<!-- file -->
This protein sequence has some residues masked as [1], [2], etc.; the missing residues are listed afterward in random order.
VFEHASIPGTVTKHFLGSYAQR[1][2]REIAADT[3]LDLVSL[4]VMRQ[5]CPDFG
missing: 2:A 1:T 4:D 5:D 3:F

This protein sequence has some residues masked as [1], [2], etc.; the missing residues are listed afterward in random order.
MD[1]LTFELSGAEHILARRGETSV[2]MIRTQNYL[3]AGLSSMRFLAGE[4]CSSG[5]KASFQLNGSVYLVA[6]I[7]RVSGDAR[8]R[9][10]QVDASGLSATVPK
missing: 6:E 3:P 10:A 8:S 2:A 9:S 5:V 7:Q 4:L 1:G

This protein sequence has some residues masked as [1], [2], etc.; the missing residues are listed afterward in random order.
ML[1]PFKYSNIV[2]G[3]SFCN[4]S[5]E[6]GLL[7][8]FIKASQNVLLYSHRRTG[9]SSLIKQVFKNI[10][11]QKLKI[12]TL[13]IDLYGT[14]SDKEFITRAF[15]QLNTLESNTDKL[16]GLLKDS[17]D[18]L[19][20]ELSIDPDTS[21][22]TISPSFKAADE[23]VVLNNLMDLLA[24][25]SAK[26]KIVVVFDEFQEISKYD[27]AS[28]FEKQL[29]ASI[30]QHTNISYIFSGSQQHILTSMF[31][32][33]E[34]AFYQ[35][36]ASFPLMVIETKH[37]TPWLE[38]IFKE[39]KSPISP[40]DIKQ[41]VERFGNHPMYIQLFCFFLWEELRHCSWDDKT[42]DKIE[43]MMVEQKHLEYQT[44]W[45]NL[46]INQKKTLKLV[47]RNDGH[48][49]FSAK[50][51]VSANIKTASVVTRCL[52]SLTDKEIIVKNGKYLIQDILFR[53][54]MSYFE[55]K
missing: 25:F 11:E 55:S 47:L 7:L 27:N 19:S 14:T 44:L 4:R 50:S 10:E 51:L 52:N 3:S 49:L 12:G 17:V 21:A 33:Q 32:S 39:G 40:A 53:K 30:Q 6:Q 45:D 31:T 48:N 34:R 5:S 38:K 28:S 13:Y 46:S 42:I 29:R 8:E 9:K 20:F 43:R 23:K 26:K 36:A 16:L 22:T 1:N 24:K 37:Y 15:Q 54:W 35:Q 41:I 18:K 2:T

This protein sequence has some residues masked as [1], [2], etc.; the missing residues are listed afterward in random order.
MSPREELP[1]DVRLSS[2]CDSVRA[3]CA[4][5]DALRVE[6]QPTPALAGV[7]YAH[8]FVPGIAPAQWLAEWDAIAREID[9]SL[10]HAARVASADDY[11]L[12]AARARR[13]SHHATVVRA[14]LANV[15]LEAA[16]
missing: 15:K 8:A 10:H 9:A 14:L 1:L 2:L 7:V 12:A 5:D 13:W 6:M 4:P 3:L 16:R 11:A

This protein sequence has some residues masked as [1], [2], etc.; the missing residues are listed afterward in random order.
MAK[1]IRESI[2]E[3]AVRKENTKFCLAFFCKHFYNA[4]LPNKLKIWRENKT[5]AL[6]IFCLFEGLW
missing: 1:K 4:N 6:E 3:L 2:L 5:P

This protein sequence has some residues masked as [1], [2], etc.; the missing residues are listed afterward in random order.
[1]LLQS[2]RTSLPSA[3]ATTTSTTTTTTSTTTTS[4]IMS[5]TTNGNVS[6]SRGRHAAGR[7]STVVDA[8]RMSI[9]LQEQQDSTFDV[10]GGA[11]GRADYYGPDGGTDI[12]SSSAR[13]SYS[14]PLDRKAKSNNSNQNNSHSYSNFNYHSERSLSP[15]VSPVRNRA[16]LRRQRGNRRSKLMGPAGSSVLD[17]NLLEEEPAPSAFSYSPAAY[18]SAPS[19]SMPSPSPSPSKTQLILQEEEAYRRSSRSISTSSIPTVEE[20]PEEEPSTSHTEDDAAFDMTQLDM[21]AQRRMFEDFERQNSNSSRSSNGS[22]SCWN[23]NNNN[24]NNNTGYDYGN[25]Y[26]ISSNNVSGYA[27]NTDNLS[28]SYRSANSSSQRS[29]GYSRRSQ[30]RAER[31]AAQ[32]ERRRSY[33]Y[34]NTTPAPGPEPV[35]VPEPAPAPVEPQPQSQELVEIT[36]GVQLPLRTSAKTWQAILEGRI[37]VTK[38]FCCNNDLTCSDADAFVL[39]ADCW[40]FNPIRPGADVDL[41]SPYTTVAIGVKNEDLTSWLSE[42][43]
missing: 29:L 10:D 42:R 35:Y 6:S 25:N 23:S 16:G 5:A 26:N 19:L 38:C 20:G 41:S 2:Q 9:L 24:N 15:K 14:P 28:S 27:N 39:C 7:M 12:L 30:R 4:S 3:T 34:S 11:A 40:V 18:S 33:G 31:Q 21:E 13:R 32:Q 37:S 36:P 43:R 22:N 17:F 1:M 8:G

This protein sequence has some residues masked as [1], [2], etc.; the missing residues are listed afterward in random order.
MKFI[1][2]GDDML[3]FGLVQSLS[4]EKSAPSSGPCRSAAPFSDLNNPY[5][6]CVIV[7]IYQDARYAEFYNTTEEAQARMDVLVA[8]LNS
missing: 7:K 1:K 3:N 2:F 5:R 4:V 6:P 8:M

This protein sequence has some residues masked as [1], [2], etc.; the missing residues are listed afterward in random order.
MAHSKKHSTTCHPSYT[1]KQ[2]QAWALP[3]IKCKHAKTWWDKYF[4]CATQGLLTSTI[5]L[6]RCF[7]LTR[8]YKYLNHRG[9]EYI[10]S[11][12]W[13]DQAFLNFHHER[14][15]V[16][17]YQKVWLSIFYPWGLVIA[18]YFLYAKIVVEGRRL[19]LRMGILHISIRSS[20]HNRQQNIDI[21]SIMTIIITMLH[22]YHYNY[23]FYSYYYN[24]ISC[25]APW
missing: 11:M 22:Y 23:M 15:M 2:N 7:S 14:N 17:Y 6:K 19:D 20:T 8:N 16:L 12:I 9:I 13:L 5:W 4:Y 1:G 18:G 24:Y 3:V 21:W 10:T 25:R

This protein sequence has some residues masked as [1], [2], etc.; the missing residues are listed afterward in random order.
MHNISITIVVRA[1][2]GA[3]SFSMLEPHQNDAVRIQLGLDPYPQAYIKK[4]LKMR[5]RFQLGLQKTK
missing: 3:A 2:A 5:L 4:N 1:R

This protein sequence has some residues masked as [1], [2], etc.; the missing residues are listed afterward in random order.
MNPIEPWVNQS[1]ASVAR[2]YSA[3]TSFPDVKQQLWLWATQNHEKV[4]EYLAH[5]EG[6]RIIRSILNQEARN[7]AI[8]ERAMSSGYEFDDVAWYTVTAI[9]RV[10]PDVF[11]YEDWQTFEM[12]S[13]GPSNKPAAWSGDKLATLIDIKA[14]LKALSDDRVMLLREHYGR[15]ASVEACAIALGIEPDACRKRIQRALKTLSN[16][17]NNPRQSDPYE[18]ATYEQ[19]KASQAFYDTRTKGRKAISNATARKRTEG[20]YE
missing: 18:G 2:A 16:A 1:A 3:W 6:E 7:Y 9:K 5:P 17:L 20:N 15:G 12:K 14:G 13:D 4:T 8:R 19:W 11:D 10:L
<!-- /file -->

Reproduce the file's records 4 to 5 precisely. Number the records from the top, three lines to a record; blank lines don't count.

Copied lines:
This protein sequence has some residues masked as [1], [2], etc.; the missing residues are listed afterward in random order.
MSPREELP[1]DVRLSS[2]CDSVRA[3]CA[4][5]DALRVE[6]QPTPALAGV[7]YAH[8]FVPGIAPAQWLAEWDAIAREID[9]SL[10]HAARVASADDY[11]L[12]AARARR[13]SHHATVVRA[14]LANV[15]LEAA[16]
missing: 15:K 8:A 10:H 9:A 14:L 1:L 2:L 7:V 12:A 5:D 13:W 6:M 4:P 3:L 16:R 11:A

This protein sequence has some residues masked as [1], [2], etc.; the missing residues are listed afterward in random order.
MAK[1]IRESI[2]E[3]AVRKENTKFCLAFFCKHFYNA[4]LPNKLKIWRENKT[5]AL[6]IFCLFEGLW
missing: 1:K 4:N 6:E 3:L 2:L 5:P